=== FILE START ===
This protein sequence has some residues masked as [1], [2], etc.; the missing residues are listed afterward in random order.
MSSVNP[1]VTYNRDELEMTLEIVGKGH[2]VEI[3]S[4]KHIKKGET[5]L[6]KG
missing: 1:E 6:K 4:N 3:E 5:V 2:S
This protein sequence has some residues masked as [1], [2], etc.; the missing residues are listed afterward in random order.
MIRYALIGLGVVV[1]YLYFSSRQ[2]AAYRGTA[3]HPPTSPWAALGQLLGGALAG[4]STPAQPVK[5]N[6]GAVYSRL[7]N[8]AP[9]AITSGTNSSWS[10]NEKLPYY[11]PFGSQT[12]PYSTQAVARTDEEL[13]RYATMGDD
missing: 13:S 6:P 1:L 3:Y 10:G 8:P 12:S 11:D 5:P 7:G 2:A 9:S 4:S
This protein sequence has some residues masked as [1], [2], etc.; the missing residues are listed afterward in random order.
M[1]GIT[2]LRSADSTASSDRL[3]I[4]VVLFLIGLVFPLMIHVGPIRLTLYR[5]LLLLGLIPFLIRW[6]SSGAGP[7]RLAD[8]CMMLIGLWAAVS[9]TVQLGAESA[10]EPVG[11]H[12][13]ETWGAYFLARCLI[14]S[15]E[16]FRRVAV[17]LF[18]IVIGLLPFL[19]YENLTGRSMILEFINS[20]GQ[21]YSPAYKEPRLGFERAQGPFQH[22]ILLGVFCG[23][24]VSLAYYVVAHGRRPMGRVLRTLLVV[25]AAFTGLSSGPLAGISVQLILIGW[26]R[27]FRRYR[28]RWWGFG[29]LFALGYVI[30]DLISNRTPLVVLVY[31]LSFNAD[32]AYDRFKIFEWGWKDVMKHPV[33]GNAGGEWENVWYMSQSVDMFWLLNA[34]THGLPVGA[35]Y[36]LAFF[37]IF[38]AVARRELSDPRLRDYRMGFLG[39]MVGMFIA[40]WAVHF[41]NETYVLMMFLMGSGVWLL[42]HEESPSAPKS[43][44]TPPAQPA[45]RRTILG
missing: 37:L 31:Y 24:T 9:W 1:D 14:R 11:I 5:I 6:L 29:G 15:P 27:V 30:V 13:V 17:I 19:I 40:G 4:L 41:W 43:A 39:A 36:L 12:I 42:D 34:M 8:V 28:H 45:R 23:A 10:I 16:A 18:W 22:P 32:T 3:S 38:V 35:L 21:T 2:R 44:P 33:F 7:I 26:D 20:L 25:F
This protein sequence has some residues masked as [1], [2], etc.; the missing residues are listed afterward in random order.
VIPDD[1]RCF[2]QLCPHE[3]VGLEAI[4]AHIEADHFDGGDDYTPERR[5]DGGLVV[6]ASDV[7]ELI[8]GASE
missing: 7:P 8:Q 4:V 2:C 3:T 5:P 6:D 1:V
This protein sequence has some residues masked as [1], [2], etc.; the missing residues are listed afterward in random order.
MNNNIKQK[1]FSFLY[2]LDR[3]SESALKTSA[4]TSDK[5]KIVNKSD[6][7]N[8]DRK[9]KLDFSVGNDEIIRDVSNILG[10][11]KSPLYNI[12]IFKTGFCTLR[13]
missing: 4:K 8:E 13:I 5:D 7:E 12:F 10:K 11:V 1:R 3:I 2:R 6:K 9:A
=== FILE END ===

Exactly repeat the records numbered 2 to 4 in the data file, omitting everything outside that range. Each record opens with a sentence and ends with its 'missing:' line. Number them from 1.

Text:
This protein sequence has some residues masked as [1], [2], etc.; the missing residues are listed afterward in random order.
MIRYALIGLGVVV[1]YLYFSSRQ[2]AAYRGTA[3]HPPTSPWAALGQLLGGALAG[4]STPAQPVK[5]N[6]GAVYSRL[7]N[8]AP[9]AITSGTNSSWS[10]NEKLPYY[11]PFGSQT[12]PYSTQAVARTDEEL[13]RYATMGDD
missing: 13:S 6:P 1:L 3:Y 10:G 8:P 12:S 11:D 5:P 7:G 2:A 9:S 4:S
This protein sequence has some residues masked as [1], [2], etc.; the missing residues are listed afterward in random order.
M[1]GIT[2]LRSADSTASSDRL[3]I[4]VVLFLIGLVFPLMIHVGPIRLTLYR[5]LLLLGLIPFLIRW[6]SSGAGP[7]RLAD[8]CMMLIGLWAAVS[9]TVQLGAESA[10]EPVG[11]H[12][13]ETWGAYFLARCLI[14]S[15]E[16]FRRVAV[17]LF[18]IVIGLLPFL[19]YENLTGRSMILEFINS[20]GQ[21]YSPAYKEPRLGFERAQGPFQH[22]ILLGVFCG[23][24]VSLAYYVVAHGRRPMGRVLRTLLVV[25]AAFTGLSSGPLAGISVQLILIGW[26]R[27]FRRYR[28]RWWGFG[29]LFALGYVI[30]DLISNRTPLVVLVY[31]LSFNAD[32]AYDRFKIFEWGWKDVMKHPV[33]GNAGGEWENVWYMSQSVDMFWLLNA[34]THGLPVGA[35]Y[36]LAFF[37]IF[38]AVARRELSDPRLRDYRMGFLG[39]MVGMFIA[40]WAVHF[41]NETYVLMMFLMGSGVWLL[42]HEESPSAPKS[43][44]TPPAQPA[45]RRTILG
missing: 37:L 31:Y 24:T 9:W 1:D 14:R 11:I 5:I 6:L 29:G 15:P 27:V 30:V 13:V 17:I 19:I 40:G 4:L 41:W 43:A 39:A 36:L 12:I 42:D 34:M 8:V 28:H 45:R 23:A 10:I 16:A 18:W 22:P 32:T 3:S 38:V 35:L 21:T 2:R 44:P 33:F 7:I 26:D 20:L 25:F
This protein sequence has some residues masked as [1], [2], etc.; the missing residues are listed afterward in random order.
VIPDD[1]RCF[2]QLCPHE[3]VGLEAI[4]AHIEADHFDGGDDYTPERR[5]DGGLVV[6]ASDV[7]ELI[8]GASE
missing: 7:P 8:Q 4:V 2:C 3:T 5:P 6:D 1:V